We are thrilled to announce the following Keynote Speakers for the 2019 BC Library Conference!
Opening Keynote – 5:30 pm: Wednesday, May 8, 2019
Location: Tynehead Ballroom
Generously Sponsored By: UBC Library
Champions of Imagination – Why Libraries Can Save Life on Earth (link to video)
A massive unleashing of imagination can shift our current crisis. We usher this possibility in with the guidance of libraries and the people who work in them. As institutions transforming their design, libraries possess the momentum with which to inspire and equip citizens in creating a just city, a protected Earth and a beloved community. We must transform the story, raise the ancient song, point to that remedy and do it now.
Vanessa Richards examines creativity in common life. Her participatory arts practice invites communities to explore life when we turn more toward each other than away.
She has devised and delivered social arts projects with The Portland Hotel Society (PHS), Simon Fraser University, Vancouver Coastal Health, Public Dreams Society, The Arts Club Theatre Company, Vancouver International Children’s Festival, Emily Carr University of Art + Design, Capilano University, and Vancouver Park Board, among others.
Verse and music are central to her interests. At Cardiff University she earned an MPhil in Creative Writing with poetry and critical anthologized in the UK, Holland, United States and Canada. She is the founder and choir leader of Van Van Song Society (formerly Woodward’s Community Singers) and director of Creative Together, song based facilitation.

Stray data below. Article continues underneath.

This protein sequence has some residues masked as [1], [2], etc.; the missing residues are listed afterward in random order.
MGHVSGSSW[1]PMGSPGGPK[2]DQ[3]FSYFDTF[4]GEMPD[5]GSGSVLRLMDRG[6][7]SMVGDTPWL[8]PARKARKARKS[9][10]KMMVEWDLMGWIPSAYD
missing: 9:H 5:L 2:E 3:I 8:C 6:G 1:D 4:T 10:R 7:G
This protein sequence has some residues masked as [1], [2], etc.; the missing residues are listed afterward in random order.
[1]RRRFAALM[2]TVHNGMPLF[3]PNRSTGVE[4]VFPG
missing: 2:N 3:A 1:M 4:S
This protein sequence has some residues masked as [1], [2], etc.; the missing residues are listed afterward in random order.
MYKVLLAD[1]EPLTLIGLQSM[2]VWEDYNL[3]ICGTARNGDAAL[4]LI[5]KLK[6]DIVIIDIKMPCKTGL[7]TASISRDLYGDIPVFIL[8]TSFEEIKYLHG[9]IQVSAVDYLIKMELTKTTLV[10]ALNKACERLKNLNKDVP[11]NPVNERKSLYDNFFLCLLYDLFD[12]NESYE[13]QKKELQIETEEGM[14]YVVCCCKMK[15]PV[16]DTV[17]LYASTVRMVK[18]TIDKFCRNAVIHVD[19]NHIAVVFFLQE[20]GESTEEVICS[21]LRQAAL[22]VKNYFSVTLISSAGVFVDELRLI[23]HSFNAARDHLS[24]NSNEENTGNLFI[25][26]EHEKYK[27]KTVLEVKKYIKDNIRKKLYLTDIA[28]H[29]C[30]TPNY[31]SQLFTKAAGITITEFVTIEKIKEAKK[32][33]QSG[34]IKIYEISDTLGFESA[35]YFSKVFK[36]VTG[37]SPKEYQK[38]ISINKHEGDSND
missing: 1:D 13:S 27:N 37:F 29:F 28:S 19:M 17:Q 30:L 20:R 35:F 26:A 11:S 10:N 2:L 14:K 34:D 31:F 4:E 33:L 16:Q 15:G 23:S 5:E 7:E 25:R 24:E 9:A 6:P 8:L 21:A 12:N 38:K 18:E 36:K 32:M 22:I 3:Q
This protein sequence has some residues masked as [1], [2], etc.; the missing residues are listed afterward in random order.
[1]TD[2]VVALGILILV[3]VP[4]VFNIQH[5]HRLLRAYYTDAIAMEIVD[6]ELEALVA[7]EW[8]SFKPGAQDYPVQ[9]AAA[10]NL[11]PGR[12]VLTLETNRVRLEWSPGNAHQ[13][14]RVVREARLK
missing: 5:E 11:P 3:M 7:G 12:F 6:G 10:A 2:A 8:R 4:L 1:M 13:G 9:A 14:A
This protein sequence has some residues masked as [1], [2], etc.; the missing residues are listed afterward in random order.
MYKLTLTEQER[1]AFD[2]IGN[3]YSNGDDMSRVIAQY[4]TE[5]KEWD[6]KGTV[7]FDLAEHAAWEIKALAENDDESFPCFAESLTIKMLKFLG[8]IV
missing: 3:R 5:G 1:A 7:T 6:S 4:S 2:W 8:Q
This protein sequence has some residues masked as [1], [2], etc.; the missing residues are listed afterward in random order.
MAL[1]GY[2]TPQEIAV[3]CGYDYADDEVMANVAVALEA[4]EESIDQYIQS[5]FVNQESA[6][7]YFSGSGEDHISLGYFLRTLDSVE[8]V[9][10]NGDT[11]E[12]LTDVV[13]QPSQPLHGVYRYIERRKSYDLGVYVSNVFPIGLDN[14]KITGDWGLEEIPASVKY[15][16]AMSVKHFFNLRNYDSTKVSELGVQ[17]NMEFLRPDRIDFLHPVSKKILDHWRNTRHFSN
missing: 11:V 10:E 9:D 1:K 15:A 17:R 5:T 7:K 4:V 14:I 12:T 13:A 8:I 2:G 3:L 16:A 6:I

Committed to the unique history and futurity of people of African decent in British Columbia, Richards has been an active member of the City of Vancouver’s Black History Month Citizen’s Advisory Group. As a volunteer board member of the Hogan’s Alley Society, they have been participating in the development of the Northeast Falsecreek Plan which formally acknowledges and redresses the erasure and resurgence of Vancouver’s African diasporic culture in its original Strathcona neighbourhood displaced by the Georgia Viaduct.
At 312 Main in the DTES, she is the Director of Community Engagement helping to
transform the former headquarters of the Vancouver Police into a new coworking centre for social and economic innovation. In 2018, she received the City of Vancouver’s Mayor’s Achievement Award for her work in the realm of civic imagination.
Photo credit: Amanda Palmer
Hot Topic – 5:00 pm, May 9, 2019
Location: Tynehead Ballroom
Messy Moments: Libraries and Intellectual Freedom
This session is an opportunity to hear how panelists grapple personally and professionally with library values, specifically our understanding of intellectual freedom. The intent of the session is to acknowledge changing perspectives that can challenge and shape our values and to discuss the struggles we may have defining our values. We recognize that this is a difficult conversation for many of us and hope that this session can set a tone for many more collective, revealing and illuminating conversations.